January 13, 2004
W. C. Seabergh & N. C. Kraus
4.3. Physical modeling of spurs
Monitoring study of the Siuslaw Inlet project by Pollock, et al. (1995) found good
agreement with physical model predictions of Bottin (1981, 1983). The field monitor-
ing indicated that, at high water, the flow patterns were circular eddies [Fig. 15(a)]
and there was a strong seaward-flowing rip current along the jetty. At lower tide
stages, and dependent on wave height, there might be an "S"-shaped flow pattern
[Fig. 15(b)]. The results were similar in the physical model study. Based on this
information, it may be noted that wave height, tide stage, and water depth are
probably significant design parameters for determining the hydraulic response of
spur jetties and most likely the sediment circulation response.
A study of spurs was initiated in the USACE Coastal Inlets Research Program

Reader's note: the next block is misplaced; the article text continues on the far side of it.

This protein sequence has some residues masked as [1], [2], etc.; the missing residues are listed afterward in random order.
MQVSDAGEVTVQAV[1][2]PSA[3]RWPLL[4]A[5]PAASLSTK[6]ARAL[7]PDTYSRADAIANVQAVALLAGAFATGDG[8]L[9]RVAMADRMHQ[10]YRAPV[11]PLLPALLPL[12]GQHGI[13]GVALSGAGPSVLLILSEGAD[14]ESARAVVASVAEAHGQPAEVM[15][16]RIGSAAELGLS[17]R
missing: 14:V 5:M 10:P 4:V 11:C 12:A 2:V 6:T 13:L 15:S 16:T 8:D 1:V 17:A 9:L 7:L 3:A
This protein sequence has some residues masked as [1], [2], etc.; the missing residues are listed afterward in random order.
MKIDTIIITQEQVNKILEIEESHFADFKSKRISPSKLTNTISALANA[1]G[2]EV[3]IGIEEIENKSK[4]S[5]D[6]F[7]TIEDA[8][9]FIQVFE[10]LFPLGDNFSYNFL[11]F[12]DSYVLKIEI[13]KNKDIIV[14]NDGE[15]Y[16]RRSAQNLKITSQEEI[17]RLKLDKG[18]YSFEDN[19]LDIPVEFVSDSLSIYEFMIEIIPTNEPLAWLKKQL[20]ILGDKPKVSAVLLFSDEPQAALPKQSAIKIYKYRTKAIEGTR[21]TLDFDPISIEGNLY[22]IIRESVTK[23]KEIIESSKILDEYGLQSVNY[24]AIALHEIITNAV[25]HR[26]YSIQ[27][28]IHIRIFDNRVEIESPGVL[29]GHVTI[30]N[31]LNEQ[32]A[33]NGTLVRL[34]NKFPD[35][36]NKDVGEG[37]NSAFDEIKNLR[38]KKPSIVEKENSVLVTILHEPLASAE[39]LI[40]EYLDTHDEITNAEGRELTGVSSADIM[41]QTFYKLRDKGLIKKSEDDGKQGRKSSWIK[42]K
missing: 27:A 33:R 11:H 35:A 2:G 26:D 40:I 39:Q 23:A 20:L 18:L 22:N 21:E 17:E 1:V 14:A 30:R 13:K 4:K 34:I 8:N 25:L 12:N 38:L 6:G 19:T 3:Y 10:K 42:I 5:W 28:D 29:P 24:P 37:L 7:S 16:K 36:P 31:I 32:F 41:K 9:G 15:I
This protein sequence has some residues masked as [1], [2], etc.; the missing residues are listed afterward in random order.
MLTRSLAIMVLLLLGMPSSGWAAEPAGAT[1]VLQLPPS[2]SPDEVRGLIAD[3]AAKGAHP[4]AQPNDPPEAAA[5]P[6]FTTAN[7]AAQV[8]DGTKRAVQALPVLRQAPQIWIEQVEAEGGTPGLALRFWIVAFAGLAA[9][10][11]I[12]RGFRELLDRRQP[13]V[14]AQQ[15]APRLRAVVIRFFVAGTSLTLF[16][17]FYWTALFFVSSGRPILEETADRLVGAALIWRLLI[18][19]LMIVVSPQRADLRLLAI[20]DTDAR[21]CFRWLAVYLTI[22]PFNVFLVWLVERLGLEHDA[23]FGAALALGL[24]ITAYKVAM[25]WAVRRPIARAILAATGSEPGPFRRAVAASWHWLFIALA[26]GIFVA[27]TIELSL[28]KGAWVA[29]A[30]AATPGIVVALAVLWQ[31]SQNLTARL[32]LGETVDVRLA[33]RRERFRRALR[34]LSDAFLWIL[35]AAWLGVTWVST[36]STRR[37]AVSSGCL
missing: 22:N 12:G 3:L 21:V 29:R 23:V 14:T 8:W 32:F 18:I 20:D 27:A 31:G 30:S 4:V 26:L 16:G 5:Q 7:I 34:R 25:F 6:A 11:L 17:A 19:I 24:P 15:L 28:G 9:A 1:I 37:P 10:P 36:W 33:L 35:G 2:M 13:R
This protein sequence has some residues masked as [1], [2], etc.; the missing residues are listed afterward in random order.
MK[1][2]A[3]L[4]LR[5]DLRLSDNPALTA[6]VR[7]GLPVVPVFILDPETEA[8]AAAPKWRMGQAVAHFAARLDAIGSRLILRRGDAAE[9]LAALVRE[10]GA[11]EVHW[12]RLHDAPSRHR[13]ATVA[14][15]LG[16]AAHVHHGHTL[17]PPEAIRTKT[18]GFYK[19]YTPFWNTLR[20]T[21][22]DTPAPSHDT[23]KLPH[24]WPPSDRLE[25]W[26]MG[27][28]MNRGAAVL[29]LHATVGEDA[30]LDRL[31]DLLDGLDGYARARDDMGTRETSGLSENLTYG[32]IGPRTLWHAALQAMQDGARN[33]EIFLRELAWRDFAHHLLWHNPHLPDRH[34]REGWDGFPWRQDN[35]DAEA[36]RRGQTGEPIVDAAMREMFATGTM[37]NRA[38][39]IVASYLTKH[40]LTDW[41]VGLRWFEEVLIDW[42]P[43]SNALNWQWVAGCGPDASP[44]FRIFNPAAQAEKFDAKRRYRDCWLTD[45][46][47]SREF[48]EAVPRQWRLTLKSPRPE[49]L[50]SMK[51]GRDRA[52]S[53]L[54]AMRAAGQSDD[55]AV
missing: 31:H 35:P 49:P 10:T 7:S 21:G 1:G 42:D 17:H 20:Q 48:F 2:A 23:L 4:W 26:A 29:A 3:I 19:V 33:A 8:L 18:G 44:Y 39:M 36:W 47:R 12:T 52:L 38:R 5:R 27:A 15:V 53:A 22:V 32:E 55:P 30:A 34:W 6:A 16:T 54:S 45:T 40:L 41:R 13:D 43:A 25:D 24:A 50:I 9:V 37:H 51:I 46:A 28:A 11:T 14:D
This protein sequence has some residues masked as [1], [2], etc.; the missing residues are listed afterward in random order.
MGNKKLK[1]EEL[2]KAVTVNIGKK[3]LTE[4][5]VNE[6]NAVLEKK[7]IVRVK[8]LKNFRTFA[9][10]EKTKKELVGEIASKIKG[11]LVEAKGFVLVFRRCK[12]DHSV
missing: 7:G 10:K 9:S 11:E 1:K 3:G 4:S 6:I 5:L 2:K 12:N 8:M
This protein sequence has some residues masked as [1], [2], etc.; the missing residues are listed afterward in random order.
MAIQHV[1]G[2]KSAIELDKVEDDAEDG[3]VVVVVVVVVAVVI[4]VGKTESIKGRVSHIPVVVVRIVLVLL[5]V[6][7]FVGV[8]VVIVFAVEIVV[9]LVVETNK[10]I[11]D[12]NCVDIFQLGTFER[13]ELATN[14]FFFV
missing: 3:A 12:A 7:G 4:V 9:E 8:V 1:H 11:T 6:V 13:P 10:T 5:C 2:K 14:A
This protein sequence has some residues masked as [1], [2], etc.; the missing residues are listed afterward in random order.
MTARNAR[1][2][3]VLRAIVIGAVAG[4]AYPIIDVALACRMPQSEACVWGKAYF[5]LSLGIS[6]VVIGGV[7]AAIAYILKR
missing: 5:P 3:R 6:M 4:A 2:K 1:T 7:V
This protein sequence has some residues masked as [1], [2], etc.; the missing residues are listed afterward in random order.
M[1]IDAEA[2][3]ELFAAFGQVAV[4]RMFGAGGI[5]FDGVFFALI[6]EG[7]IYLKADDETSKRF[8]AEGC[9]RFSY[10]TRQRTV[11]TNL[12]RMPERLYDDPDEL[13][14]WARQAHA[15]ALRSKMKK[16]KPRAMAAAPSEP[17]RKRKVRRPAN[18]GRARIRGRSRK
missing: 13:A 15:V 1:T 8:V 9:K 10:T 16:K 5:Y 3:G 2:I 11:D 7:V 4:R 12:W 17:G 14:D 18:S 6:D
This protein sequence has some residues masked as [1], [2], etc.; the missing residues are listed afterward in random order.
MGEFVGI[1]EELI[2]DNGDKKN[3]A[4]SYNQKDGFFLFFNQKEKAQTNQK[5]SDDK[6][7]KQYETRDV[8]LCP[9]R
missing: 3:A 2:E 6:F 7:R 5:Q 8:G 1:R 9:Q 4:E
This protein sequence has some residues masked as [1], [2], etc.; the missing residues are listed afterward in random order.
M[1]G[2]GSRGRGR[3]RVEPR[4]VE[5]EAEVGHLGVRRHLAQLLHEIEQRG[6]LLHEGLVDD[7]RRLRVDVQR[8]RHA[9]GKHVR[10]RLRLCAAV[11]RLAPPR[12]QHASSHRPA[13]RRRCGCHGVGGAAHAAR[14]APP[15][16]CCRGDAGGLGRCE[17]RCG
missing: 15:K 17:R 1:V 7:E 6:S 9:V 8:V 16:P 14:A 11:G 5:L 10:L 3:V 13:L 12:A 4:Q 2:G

physical inlet model (Seabergh, 2001). The physical model facility is a large experi-
mental basin (46 m wide by 99 m long) with an idealized inlet and smooth offshore
contours. Short-period waves and tidal currents can be simulated in this facility.
A scale of 1:50 is applied to this generic inlet configuration. Twin parallel jetties
were placed at the inlet entrance, with three spur conditions examined. Wave height,
wave period, and tidal current were varied to produce different surf and along-shore-
current conditions. Experiments included measurement of wave height, measurement
of currents in the region on the seaside of the jetty with dye and acoustic-Doppler
current meters, and examination of sediment pathways with a lightweight sediment
tracer. Initial, or base, experiments collected data for the parallel jetty configuration.
Fig. 16. Dye movement of wave-generated and tidal currents approaching jetty for a 2.4 m, 10 sec-
onds wave and Figaximum e movemeurrentvo-generamd and tiinl curaennelppTaceing rettwfoollo.w-s the path of the
m ure 16. Dy flood c nt of wa ef 1.4 te /sec da ch r nts a . roh h arj o y fr a 2 4
m, 10-sec wave and maximum flood current of 1.4 m/sec in channel. The arrow follows the
path of the current.